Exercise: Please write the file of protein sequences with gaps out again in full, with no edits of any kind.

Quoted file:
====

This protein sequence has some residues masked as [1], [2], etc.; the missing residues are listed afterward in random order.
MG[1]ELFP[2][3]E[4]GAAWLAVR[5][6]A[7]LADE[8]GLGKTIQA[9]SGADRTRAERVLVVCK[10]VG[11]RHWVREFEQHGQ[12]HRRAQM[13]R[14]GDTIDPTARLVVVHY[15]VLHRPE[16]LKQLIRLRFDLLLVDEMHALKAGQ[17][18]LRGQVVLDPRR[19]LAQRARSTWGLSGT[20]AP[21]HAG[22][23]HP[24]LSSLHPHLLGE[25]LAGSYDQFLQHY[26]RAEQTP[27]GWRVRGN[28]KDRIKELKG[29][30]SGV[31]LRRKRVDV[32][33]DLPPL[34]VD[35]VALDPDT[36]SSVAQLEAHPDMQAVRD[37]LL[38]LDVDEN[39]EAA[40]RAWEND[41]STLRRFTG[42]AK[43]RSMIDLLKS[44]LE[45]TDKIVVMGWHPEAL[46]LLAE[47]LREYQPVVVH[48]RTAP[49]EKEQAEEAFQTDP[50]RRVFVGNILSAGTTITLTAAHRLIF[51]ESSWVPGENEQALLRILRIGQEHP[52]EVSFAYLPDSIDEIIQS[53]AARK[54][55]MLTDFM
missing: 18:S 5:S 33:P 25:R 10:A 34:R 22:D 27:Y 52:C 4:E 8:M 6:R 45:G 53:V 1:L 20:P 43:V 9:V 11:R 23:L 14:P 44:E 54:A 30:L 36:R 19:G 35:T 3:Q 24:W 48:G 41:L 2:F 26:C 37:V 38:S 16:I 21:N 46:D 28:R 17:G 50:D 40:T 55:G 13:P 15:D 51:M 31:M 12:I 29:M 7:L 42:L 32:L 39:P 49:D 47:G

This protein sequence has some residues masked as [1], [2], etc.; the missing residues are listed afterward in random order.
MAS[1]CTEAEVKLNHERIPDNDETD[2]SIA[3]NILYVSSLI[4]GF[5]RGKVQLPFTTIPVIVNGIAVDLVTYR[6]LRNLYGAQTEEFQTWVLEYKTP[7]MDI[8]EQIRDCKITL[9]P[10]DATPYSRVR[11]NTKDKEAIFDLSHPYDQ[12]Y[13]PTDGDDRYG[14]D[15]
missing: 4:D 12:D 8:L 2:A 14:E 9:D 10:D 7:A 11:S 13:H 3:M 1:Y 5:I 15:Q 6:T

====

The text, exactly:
This protein sequence has some residues masked as [1], [2], etc.; the missing residues are listed afterward in random order.
MG[1]ELFP[2][3]E[4]GAAWLAVR[5][6]A[7]LADE[8]GLGKTIQA[9]SGADRTRAERVLVVCK[10]VG[11]RHWVREFEQHGQ[12]HRRAQM[13]R[14]GDTIDPTARLVVVHY[15]VLHRPE[16]LKQLIRLRFDLLLVDEMHALKAGQ[17][18]LRGQVVLDPRR[19]LAQRARSTWGLSGT[20]AP[21]HAG[22][23]HP[24]LSSLHPHLLGE[25]LAGSYDQFLQHY[26]RAEQTP[27]GWRVRGN[28]KDRIKELKG[29][30]SGV[31]LRRKRVDV[32][33]DLPPL[34]VD[35]VALDPDT[36]SSVAQLEAHPDMQAVRD[37]LL[38]LDVDEN[39]EAA[40]RAWEND[41]STLRRFTG[42]AK[43]RSMIDLLKS[44]LE[45]TDKIVVMGWHPEAL[46]LLAE[47]LREYQPVVVH[48]RTAP[49]EKEQAEEAFQTDP[50]RRVFVGNILSAGTTITLTAAHRLIF[51]ESSWVPGENEQALLRILRIGQEHP[52]EVSFAYLPDSIDEIIQS[53]AARK[54][55]MLTDFM
missing: 18:S 5:S 33:P 25:R 10:A 34:R 22:D 27:Y 52:C 4:E 8:M 6:R 45:G 53:V 1:L 20:P 43:V 9:V 11:R 23:L 14:P 44:E 54:A 30:L 36:R 19:G 35:T 3:Q 24:W 48:G 41:L 2:F 26:C 37:V 38:S 16:I 21:N 46:D 28:R 17:G 50:D 40:T 55:G 13:P 15:D 51:M 31:M 12:I 29:M 7:L 42:L 32:L 39:P 49:D 47:G

This protein sequence has some residues masked as [1], [2], etc.; the missing residues are listed afterward in random order.
MAS[1]CTEAEVKLNHERIPDNDETD[2]SIA[3]NILYVSSLI[4]GF[5]RGKVQLPFTTIPVIVNGIAVDLVTYR[6]LRNLYGAQTEEFQTWVLEYKTP[7]MDI[8]EQIRDCKITL[9]P[10]DATPYSRVR[11]NTKDKEAIFDLSHPYDQ[12]Y[13]PTDGDDRYG[14]D[15]
missing: 4:D 12:D 8:L 2:A 14:E 9:D 10:D 7:A 11:S 13:H 3:M 1:Y 5:I 15:Q 6:T